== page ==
Suffering due to medical negligence can have a profound impact on your life and your loved ones. It is crucial to recognise the signs of negligence, consult with medical and legal experts, and take prompt action to hold the responsible parties accountable. Pursuing a medical negligence claim can help you recover compensation and prevent similar incidents from happening to others.
1. How long do I have to file a medical negligence claim?
The time limit for filing a medical negligence claim, known as the statute of limitations, varies depending on the date on which the alleged negligence occurred and the state or territory where the alleged negligence occurred. It is essential to consult with a medical negligence solicitor as soon as possible to ensure you do not miss the limitation deadline.
2. Can I file a medical negligence claim if my family member died due to negligence?
Yes, you may be able to pursue a wrongful death claim on behalf of your deceased family member or on behalf of any dependents of the deceased family member if the death resulted from medical negligence. Speak with a medical negligence solicitor to understand your legal options.
3. What damages can I recover in a medical negligence claim?
If you can establish medical negligence, you will be entitled to compensation. The compensation would ultimately depend on the nature, extent and severity of your injuries and any associated physical limitations. Compensation in a medical negligence claim may include the cost of past and future personal care and domestic assistance, medical expenses, allied health expenses, lost wages, pain, and emotional distress. There are specific caps and thresholds applicable to compensation claims and these are set out in the relevant legislation. Your medical negligence solicitor will be able to explain those matters to you and advise you on the categories of compensation to which you are entitled.
In some cases, involving intentional wrongful acts by health practitioners, such as treatment without consent, you may be entitled to claim exemplary damages.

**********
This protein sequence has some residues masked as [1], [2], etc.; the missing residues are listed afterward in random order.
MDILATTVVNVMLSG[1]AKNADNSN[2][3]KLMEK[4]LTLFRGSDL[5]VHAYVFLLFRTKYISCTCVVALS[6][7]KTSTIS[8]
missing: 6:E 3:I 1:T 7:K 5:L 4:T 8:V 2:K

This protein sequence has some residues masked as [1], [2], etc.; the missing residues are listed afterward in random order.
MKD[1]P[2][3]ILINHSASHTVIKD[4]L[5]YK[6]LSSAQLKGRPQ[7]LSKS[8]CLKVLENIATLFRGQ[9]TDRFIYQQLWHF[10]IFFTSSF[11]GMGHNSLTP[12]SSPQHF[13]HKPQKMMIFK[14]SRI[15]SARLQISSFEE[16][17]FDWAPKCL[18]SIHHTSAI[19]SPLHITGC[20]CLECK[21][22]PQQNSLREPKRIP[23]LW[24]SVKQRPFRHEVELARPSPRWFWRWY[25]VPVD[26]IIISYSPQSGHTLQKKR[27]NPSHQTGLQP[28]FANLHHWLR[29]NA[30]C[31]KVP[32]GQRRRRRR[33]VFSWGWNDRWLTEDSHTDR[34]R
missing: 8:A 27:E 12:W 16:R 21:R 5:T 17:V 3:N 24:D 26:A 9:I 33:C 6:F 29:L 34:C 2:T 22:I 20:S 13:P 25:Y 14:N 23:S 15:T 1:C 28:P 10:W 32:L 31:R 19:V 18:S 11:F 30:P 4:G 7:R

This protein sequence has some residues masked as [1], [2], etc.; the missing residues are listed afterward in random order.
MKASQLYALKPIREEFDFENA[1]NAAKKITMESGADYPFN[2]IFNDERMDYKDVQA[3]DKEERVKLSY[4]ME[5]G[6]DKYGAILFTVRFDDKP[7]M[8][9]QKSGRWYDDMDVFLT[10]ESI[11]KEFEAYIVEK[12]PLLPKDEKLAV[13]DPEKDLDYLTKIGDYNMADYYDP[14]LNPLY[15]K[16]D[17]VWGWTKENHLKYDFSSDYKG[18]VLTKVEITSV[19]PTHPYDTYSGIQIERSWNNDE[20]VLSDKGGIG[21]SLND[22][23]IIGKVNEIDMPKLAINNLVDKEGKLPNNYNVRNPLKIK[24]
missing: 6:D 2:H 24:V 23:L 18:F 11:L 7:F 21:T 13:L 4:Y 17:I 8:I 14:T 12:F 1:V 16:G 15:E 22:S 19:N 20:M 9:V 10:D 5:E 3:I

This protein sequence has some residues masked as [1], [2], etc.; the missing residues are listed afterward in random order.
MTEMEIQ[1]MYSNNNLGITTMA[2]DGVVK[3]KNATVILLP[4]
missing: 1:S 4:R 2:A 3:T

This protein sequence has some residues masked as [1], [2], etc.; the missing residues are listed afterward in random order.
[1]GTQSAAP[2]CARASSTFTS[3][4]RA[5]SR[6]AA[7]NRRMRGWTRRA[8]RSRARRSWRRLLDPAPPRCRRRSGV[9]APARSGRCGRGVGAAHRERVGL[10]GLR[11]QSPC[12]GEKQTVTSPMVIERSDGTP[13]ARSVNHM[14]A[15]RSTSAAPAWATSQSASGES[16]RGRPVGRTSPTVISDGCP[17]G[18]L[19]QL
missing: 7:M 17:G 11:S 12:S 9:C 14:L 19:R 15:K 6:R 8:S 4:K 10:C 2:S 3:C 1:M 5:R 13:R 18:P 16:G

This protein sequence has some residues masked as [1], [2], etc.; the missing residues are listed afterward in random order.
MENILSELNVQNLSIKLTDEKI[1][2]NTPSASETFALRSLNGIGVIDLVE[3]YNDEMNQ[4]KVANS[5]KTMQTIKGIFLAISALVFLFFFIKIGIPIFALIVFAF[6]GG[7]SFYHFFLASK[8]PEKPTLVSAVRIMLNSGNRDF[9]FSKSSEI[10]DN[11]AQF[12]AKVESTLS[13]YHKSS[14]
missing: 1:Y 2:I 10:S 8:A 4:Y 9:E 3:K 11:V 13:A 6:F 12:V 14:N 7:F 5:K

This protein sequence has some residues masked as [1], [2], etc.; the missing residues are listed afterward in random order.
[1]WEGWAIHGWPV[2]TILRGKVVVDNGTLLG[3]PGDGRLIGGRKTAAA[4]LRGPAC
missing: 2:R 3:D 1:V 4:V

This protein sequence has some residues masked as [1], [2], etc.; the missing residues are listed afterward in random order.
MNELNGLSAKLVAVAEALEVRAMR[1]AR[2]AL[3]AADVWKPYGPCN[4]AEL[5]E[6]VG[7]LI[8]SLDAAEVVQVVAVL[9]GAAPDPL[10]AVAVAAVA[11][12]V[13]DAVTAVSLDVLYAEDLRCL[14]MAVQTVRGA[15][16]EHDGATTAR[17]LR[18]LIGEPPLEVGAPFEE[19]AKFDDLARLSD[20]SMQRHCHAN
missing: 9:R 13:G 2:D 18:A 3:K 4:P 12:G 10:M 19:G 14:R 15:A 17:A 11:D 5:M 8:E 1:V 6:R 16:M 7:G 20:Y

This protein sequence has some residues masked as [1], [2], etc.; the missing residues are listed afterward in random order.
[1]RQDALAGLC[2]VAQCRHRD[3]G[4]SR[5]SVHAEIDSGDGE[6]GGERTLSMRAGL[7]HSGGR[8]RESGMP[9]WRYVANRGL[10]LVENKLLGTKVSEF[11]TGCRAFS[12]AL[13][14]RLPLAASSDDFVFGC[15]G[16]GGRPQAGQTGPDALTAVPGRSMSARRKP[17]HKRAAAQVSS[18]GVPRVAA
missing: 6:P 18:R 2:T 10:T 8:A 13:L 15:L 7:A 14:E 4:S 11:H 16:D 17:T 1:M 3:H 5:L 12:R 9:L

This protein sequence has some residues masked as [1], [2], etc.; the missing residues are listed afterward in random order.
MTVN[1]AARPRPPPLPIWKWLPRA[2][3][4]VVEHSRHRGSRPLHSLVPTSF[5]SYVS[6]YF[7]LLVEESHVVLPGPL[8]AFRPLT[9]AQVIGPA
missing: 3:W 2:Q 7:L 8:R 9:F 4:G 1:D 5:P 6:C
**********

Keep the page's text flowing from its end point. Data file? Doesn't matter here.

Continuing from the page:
4. How much does it cost to hire a medical negligence lawyer?
Many medical negligence law firms work on a contingency fee basis, which means they only get paid if they successfully recover compensation for you. A law firm will provide you with a retainer that sets out the basis on which they are prepared to act for you and provide you with their legal services. Be sure to carefully read the retainer and discuss the fee structure with your solicitor before retaining a lawyer and proceeding with your case. It is open to you to seek independent legal advice regarding the terms of the retainer.
5. What is the standard of care in a medical negligence case?
The standard of care refers to the level of care that a reasonably competent healthcare professional provided at the time the service was provided. In New South Wales, the standard of care is one that is widely accepted in Australia by peer professional opinion (doctors of the same specialty) as competent professional practice. To establish negligence, one of the elements of negligence that you must prove is that a healthcare provider failed to treat you in a manner that was consistent with the standard of care at the time that the treatment was provided
Contact Garling and Co Lawyers
If you suffering due to the negligence of a medical professional and need the assistance of an expert in medical negligence law, contact Garling and Co lawyers. Our lawyers are accredited specialists, specialising in medical negligence law and available to assist you with your claim. Contact us today by telephone at (02) 8329 9500, visit our website www.garlingandco.com.au or complete a free case assessment by clicking here.